Indonesia is the largest archipelagic country in the world and the fourth most populous, with over 270 million people. The country has experienced rapid population growth across many of its inhabited islands, particularly in its urban centers—of which over half are located in coastal areas. By 2025, 68 percent of the country’s population is expected to live in urban areas, where it is estimated that only about half of generated waste is collected—the rest openly dumped or burned, with significant negative consequences for human health and the environment.

Across the islands, cultures, languages, and urban landscapes vary greatly, as do solid waste management systems and their levels of efficiency—challenging them to keep pace with continued growth and advance in ways that can curb ocean pollution and waste-linked greenhouse gas emissions.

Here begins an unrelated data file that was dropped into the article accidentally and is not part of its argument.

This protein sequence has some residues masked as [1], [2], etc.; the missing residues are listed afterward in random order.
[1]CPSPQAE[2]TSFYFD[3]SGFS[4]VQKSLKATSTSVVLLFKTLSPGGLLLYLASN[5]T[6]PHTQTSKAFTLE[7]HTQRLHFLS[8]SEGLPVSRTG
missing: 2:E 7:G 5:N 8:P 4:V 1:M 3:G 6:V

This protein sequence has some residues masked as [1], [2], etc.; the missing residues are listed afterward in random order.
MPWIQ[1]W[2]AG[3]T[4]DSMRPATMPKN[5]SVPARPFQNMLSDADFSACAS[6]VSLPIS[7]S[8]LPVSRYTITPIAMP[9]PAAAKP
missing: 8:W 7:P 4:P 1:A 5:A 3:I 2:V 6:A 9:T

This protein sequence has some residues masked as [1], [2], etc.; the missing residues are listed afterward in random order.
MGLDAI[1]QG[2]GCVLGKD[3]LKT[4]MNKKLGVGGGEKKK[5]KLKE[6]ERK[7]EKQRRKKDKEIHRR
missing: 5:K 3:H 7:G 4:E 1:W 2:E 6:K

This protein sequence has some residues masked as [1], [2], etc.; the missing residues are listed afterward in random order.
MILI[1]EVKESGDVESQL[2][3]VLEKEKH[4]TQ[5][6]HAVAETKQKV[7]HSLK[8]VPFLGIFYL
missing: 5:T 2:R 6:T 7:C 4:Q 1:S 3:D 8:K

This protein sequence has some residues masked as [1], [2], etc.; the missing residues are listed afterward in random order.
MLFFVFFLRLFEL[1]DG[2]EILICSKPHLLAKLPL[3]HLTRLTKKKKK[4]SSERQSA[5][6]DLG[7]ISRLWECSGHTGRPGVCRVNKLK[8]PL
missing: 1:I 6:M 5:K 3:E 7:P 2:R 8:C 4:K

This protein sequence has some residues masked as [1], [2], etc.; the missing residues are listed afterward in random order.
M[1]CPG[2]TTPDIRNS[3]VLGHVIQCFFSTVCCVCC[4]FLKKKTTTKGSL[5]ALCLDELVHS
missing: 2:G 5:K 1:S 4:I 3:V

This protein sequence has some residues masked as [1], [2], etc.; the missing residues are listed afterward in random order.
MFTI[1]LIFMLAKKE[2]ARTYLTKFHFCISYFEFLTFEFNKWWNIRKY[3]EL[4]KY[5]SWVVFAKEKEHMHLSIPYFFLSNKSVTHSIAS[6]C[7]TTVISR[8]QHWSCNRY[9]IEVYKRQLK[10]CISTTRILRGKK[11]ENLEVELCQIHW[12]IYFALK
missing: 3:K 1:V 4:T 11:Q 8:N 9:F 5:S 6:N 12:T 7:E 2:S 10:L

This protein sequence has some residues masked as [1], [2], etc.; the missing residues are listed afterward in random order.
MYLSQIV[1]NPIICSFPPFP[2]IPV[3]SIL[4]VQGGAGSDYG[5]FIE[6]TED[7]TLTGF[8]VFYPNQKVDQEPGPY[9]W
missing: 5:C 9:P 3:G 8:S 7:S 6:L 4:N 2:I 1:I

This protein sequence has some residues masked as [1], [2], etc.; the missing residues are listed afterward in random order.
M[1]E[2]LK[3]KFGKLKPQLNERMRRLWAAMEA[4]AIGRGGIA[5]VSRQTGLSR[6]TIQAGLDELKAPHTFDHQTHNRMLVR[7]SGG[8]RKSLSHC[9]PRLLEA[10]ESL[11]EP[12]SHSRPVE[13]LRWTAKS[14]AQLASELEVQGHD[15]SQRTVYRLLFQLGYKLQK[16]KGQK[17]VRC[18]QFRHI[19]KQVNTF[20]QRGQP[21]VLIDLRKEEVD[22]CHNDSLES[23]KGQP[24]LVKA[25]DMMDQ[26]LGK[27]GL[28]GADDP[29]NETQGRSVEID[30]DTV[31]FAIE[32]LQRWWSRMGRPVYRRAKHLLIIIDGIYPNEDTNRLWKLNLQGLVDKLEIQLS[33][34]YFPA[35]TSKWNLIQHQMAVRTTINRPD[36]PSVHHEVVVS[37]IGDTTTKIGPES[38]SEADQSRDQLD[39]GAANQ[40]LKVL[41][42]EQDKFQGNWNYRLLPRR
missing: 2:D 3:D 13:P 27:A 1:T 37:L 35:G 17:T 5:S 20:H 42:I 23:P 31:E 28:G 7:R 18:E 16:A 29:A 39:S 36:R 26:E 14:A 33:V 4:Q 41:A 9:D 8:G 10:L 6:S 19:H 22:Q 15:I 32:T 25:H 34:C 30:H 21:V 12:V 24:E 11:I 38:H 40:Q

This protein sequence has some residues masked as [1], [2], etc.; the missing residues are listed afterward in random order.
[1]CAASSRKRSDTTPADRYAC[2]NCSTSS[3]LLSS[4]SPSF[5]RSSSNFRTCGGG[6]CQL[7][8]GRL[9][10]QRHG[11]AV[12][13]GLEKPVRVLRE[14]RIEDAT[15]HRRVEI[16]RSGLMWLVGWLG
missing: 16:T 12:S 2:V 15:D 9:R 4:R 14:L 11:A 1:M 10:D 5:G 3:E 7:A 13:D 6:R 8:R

Engagement Sites

At the national level, Clean Cities, Blue Ocean is supporting Indonesia to reduce land-based sources of ocean plastic pollution through its national Solid Waste Management Platform. As part of this work, the program is also engaging in sites throughout Indonesia to pilot solutions to stop the flow of plastic pollution, including:

  • Kota Semarang is the capital city of Central Java Province, with an industrial port and estimated population of 1.7 million. Semarang’s current waste system is estimated to cover only about 60% of the total waste generated.
  • Kota Makassar is the country’s fifth populous urban center, at 1.5 million, and the capital city of South Sulawesi Province. Makassar’s rapid economic growth exceeds the average growth rate of Indonesia. City waste production is increasing day over day, with demonstrated need for more consistent collection rates and services amongst communities.
  • Kota Ambon, directly located in the Ambon Bay area, is an area of strategic environmental and economic importance to Maluku Province, famed for its coral reef ecosystem and conservation areas.